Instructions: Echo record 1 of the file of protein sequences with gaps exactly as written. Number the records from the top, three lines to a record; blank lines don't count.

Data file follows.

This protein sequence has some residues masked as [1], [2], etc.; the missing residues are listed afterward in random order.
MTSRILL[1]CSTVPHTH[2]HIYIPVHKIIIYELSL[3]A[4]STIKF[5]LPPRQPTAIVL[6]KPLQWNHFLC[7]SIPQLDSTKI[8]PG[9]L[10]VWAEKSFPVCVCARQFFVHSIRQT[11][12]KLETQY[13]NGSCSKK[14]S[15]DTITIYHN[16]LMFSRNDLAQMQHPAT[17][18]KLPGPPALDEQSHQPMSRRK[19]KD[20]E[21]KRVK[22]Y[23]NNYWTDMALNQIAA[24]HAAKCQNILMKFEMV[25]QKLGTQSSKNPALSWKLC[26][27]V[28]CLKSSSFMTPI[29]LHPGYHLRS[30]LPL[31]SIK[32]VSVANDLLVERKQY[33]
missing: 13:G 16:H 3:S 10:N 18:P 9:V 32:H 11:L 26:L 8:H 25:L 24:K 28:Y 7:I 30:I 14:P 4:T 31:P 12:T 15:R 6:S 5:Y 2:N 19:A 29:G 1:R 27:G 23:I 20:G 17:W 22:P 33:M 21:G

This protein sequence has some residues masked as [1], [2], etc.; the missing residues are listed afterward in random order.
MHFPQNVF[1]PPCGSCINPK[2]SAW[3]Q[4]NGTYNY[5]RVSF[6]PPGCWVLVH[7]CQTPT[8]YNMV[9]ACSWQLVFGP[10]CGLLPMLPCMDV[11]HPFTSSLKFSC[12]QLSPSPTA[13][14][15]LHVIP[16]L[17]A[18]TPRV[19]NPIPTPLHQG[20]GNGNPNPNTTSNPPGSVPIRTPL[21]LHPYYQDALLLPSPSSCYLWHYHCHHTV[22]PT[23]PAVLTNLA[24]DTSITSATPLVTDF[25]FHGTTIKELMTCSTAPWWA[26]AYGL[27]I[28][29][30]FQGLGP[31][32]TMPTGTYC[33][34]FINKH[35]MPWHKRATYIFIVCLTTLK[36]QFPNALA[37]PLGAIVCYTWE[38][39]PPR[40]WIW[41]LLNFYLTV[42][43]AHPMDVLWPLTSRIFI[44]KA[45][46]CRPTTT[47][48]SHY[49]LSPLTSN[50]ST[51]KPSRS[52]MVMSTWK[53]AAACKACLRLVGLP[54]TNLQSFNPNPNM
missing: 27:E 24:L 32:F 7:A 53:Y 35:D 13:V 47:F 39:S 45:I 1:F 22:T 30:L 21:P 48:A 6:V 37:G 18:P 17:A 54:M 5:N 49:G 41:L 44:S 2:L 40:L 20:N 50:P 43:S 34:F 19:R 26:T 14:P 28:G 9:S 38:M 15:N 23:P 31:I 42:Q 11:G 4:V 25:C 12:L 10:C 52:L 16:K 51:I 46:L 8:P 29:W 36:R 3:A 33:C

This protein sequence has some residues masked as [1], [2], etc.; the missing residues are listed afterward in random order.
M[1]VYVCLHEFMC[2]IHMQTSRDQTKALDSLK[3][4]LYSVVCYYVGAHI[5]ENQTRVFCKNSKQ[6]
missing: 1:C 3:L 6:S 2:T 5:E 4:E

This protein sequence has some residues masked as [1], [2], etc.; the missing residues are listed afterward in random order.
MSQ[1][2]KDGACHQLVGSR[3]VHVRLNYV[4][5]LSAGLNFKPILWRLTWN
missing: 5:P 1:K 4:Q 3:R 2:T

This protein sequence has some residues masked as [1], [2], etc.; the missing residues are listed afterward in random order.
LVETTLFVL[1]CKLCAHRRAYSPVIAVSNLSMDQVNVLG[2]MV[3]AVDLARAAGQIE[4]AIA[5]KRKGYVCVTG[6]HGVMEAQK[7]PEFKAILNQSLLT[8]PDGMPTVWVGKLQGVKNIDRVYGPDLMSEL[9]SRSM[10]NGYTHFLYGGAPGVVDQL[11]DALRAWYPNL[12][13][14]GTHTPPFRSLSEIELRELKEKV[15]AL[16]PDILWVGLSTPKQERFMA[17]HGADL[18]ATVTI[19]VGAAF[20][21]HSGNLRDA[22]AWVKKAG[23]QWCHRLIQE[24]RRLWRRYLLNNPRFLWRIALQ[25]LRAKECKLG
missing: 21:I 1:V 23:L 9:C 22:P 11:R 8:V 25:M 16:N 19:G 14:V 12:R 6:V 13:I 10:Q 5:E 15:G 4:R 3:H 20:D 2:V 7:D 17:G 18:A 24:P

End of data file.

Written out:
This protein sequence has some residues masked as [1], [2], etc.; the missing residues are listed afterward in random order.
MTSRILL[1]CSTVPHTH[2]HIYIPVHKIIIYELSL[3]A[4]STIKF[5]LPPRQPTAIVL[6]KPLQWNHFLC[7]SIPQLDSTKI[8]PG[9]L[10]VWAEKSFPVCVCARQFFVHSIRQT[11][12]KLETQY[13]NGSCSKK[14]S[15]DTITIYHN[16]LMFSRNDLAQMQHPAT[17][18]KLPGPPALDEQSHQPMSRRK[19]KD[20]E[21]KRVK[22]Y[23]NNYWTDMALNQIAA[24]HAAKCQNILMKFEMV[25]QKLGTQSSKNPALSWKLC[26][27]V[28]CLKSSSFMTPI[29]LHPGYHLRS[30]LPL[31]SIK[32]VSVANDLLVERKQY[33]
missing: 13:G 16:H 3:S 10:N 18:P 9:V 32:H 11:L 26:L 8:H 25:L 24:K 28:Y 7:I 30:I 14:P 4:T 31:P 12:T 15:R 6:S 5:Y 2:N 19:A 29:G 1:R 27:G 23:I 20:G 17:W 22:P 33:M 21:G